Just got diagnosed

Hi everyone

I was just diagnosed this past Sunday after nearly dying from kidoacidosis. (lips went blue couldn’t breath lost 20 pounds in 2 weeks doctor said if I had gone to ER 20 min later I would’ve been dead)I hope I spelt that right I am 16 years old and had a kidney transplant 3 years ago which the anti rejection medication for caused me the get type 1 diabetes. iv been handling my insulin and blood sugar checks without my moms help (I live with just my mom no dad) and I know this is hard on her as well as me and I just need some support. I started back at school today and am graduating this march I’m very stressed and overwhelmed any tips?


Take it slow Sydney. Ask your mom to take some of the responsibilities. I bet she would be glad to take some of the pressure away from you. And stress effects your bloodsugar so try to limit it as much as possible. If you want to talk, message me and I’ll give you my email. Good luck!!

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Hi Sydney @SydSyd02, you have been through so much at such a young age and you will have much, much to learn and struggle through. It will never get easy but with time much will become automatic and life will appear more “simple”. I deliberately put that in quotes because it really never becomes truly simples I was in heave acidosis on my 16th birthday - that was in 1957 - and somehow came through and did just about everything I’ve wanted to do, and you can too.

My simple advice right now - I’ll have many more tips for you - is to learn everything you can about diabetes and about how activities, foods and insulin affects YOU - we all are different. Don’t let your mother be completely left out as you learn because you will want someone to bounce a thought or question off when [not if] you get confused. come on here with your frustrations and spare your mother - I for one am here a few times every day and will let you cry on my shoulder; just don’t bruse my old body too much. There are many here who will listen and be of help.

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Hey Sydney! I’m Abby; nice to meet you :slight_smile: Welcome to TypeOneNation and welcome to the world of T1D! I’m sorry I don’t have time to write a super long reply at the moment (I have three quizzes tomorrow, yay) but I do want to give you a bit of advice.
First–accept the learning curve. You’re definitely going to make mistakes, and the sooner you accept that, the easier it’ll be to learn from it when things go wrong. There are gonna be days when you feel like you’re doing everything right and your blood sugar decides to take a visit to the stratosphere! That’s ok. Make mental (or physical) notes of when things go wrong, and what to do differently the next time. Before I got my CGM, I used to keep a giant notebook of all my blood sugar readings and insulin doses–it sounds a little over-the-top, and maybe it is, but it helps to get a visual idea of the patterns or trends of your bg.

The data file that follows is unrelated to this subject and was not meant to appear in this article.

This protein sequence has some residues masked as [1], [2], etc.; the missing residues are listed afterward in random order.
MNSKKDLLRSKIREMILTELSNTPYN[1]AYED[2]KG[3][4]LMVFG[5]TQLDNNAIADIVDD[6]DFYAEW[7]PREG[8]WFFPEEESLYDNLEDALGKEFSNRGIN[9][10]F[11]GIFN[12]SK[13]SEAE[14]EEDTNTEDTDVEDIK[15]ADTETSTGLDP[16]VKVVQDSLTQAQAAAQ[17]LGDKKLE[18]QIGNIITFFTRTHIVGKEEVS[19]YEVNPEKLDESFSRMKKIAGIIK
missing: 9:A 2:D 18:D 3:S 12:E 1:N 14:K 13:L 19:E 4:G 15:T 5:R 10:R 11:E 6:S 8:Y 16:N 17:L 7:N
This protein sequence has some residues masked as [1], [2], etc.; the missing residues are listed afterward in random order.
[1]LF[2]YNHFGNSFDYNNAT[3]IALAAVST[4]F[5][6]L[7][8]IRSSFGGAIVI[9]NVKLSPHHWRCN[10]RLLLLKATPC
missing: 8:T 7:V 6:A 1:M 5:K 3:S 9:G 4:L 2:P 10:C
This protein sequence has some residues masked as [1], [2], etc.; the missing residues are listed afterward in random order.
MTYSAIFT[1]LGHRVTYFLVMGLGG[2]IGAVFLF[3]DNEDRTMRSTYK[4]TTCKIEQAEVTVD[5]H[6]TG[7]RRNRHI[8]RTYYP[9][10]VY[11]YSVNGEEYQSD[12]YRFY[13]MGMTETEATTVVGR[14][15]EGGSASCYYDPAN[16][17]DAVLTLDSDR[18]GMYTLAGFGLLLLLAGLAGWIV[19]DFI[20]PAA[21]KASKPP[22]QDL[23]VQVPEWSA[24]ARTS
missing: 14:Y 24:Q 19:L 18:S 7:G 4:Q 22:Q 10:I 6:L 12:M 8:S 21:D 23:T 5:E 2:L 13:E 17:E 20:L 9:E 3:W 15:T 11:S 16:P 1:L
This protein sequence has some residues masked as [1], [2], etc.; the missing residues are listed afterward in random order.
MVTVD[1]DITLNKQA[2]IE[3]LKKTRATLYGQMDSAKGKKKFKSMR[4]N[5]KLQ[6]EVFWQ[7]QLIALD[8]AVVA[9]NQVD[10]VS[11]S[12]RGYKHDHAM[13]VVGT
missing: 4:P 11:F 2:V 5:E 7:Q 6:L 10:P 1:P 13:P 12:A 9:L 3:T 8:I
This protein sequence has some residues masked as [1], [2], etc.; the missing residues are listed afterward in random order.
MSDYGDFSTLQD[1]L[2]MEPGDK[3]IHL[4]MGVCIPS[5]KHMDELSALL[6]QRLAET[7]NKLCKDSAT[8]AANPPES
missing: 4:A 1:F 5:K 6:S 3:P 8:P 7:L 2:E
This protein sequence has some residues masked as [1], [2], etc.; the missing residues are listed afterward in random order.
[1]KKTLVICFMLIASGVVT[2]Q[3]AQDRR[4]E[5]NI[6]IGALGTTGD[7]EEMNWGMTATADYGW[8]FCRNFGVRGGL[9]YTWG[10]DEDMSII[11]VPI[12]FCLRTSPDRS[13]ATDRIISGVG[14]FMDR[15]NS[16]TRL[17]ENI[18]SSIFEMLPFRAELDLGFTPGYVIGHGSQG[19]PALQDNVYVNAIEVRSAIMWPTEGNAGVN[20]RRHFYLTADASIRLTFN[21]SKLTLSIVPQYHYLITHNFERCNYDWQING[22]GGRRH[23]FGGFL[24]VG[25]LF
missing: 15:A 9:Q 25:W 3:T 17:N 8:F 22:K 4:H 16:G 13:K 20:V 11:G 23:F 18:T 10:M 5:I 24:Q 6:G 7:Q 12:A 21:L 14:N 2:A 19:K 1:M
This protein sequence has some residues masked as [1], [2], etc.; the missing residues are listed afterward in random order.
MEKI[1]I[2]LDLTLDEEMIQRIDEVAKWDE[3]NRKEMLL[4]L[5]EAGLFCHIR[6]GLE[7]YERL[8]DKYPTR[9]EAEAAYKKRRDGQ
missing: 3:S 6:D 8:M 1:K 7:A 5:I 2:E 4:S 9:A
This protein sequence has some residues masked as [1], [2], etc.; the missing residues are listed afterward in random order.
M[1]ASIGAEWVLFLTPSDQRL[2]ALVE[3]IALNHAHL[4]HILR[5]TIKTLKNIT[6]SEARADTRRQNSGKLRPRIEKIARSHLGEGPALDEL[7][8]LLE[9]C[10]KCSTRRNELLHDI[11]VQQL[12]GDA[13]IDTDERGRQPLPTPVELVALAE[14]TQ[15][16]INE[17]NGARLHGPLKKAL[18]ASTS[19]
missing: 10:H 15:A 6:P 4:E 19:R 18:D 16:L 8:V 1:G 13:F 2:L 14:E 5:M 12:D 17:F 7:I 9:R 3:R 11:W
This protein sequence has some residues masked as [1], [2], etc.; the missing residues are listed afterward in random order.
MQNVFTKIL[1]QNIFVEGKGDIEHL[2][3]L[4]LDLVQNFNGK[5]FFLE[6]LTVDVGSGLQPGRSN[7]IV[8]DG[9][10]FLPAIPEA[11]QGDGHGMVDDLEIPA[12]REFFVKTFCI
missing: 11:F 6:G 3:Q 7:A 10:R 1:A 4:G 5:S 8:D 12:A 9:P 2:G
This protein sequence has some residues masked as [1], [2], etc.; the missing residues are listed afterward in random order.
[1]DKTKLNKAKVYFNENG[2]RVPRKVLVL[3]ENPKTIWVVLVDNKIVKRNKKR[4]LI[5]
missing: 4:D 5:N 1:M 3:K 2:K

Second–know that it will get easier. It feels impossible right now, and it might feel like that for a while. You’re adapting to a completely new lifestyle. It’s not easy. But you’ll find that counting carbs and measuring insulin doses becomes second-nature before too long. Of course, it will never be perfect–I’ve had T1D for 7 years and I’m still learning more every day–but slowly, it will become a smaller part of your life until you barely even think about it.
And third–you’re not alone! It’s easy to feel that you’re the only one in the world living with T1D. It’s great that you found this website–please please continue to use it for any questions or for those days when you just need to let out some frustration. And if you want to pm me and exchange contact info, I can add you to a group chat with some other T1D Teens! We’re like narwhals–rare and elusive, but if you’re lucky, you can spot us in the wild. :slight_smile:

The book Bright Spots and Landmines by Adam Brown is available free in .pdf via diaTribe.org or in print for $6. Well worth it. And what @Dennis said - get to know as much as you can about how it affects your body.

Seek some counseling/guidance if you’re feeling overwhelmed. It’s usually available via your Hospital or endocrinologist can refer you.

Just hang in there. Things do get better. My son was diagnosed at 16 years old too. He’s 22 now and he takes really good care of himself. I still worry about him everyday. It’s always hard just count your carbs and be healthy as you can , you got this .

Get on Instagram. There is a whole community of diabetics willing to listen. Give great advice and support. U can find me there at @thisdiabetic. For health stuff I would be diligent in listening to the dr’s because of the transplant. Saying a prayer for you and sending a big hug !

My son was diagnosed 3 weeks ago, he is 16. The best advice so far is this isn’t a 5k race but a marathon so pace yourself. With school, sports, studying and getting up to check it can be overwhelming!!! He isn’t alone!

@osmrducks Welcome Christina to the JDRF TypeOneNation Forum! I hope that here both you and your son will find information, tips and suggestions that he can use for this very interesting marathon. And, that both of you will continue contributing to information posted here. You may also post frustrations encountered during attempts to manage diabetes.

Yes, it is a “marathon” that can be way more than the customary 26.2 miles and it will be a very scenic route of discovery that he travels - I’ve been enjoying this race for 63 years and on here you will se that several other members make me look like a “newbie”. We learn as we go along thanks to others who willingly share what has been learned.

Hi I was also diagnosed this year a couple days before my 16th birthday In January.
I’m here if u ever want to talk ik it’s been a real struggle for me especially with depression and anxiety.